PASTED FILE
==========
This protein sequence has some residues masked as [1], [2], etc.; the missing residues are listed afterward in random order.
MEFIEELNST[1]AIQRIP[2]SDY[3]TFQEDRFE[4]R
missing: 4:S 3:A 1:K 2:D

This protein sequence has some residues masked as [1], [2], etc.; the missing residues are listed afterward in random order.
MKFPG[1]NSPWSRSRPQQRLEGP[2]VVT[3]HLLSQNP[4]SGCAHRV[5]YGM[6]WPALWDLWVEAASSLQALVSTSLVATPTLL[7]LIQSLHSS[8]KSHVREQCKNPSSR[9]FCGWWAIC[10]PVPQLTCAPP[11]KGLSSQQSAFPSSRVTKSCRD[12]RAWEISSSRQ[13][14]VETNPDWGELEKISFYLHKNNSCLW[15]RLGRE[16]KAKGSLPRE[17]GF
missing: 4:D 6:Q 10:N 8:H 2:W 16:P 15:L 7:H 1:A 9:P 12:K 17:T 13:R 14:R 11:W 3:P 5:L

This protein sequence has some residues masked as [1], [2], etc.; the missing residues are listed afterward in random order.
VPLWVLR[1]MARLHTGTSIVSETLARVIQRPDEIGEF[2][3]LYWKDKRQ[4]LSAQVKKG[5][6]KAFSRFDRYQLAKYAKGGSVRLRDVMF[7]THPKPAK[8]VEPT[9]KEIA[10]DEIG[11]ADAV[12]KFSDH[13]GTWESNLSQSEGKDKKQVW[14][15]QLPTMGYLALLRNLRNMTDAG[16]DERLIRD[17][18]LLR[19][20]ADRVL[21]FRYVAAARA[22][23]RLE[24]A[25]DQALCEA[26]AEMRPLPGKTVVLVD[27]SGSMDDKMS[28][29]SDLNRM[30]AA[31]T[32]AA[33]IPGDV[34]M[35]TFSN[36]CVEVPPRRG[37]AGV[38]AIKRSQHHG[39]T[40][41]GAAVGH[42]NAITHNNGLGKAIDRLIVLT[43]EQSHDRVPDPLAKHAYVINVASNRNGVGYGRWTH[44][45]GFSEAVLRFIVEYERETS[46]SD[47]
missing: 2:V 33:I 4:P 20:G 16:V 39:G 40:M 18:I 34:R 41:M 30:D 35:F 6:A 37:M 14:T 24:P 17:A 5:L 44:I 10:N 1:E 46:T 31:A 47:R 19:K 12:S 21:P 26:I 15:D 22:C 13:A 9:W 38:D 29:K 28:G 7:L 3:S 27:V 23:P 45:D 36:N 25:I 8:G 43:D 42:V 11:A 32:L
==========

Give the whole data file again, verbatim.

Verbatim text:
This protein sequence has some residues masked as [1], [2], etc.; the missing residues are listed afterward in random order.
MEFIEELNST[1]AIQRIP[2]SDY[3]TFQEDRFE[4]R
missing: 4:S 3:A 1:K 2:D

This protein sequence has some residues masked as [1], [2], etc.; the missing residues are listed afterward in random order.
MKFPG[1]NSPWSRSRPQQRLEGP[2]VVT[3]HLLSQNP[4]SGCAHRV[5]YGM[6]WPALWDLWVEAASSLQALVSTSLVATPTLL[7]LIQSLHSS[8]KSHVREQCKNPSSR[9]FCGWWAIC[10]PVPQLTCAPP[11]KGLSSQQSAFPSSRVTKSCRD[12]RAWEISSSRQ[13][14]VETNPDWGELEKISFYLHKNNSCLW[15]RLGRE[16]KAKGSLPRE[17]GF
missing: 4:D 6:Q 10:N 8:H 2:W 16:P 15:L 7:H 1:A 9:P 12:K 17:T 13:R 14:R 11:W 3:P 5:L

This protein sequence has some residues masked as [1], [2], etc.; the missing residues are listed afterward in random order.
VPLWVLR[1]MARLHTGTSIVSETLARVIQRPDEIGEF[2][3]LYWKDKRQ[4]LSAQVKKG[5][6]KAFSRFDRYQLAKYAKGGSVRLRDVMF[7]THPKPAK[8]VEPT[9]KEIA[10]DEIG[11]ADAV[12]KFSDH[13]GTWESNLSQSEGKDKKQVW[14][15]QLPTMGYLALLRNLRNMTDAG[16]DERLIRD[17][18]LLR[19][20]ADRVL[21]FRYVAAARA[22][23]RLE[24]A[25]DQALCEA[26]AEMRPLPGKTVVLVD[27]SGSMDDKMS[28][29]SDLNRM[30]AA[31]T[32]AA[33]IPGDV[34]M[35]TFSN[36]CVEVPPRRG[37]AGV[38]AIKRSQHHG[39]T[40][41]GAAVGH[42]NAITHNNGLGKAIDRLIVLT[43]EQSHDRVPDPLAKHAYVINVASNRNGVGYGRWTH[44][45]GFSEAVLRFIVEYERETS[46]SD[47]
missing: 2:V 33:I 4:P 20:G 16:V 39:G 40:M 18:I 34:R 41:M 30:D 35:F 6:A 37:M 14:T 24:P 17:A 5:L 44:I 10:N 1:E 46:T 31:A 47:R 19:K 12:S 21:P 26:I 15:D 22:C 13:A 9:W 38:D 29:K 28:G 7:L 3:S 27:V 23:P 45:D 36:N 25:I 8:G 43:D 42:V 11:A 32:L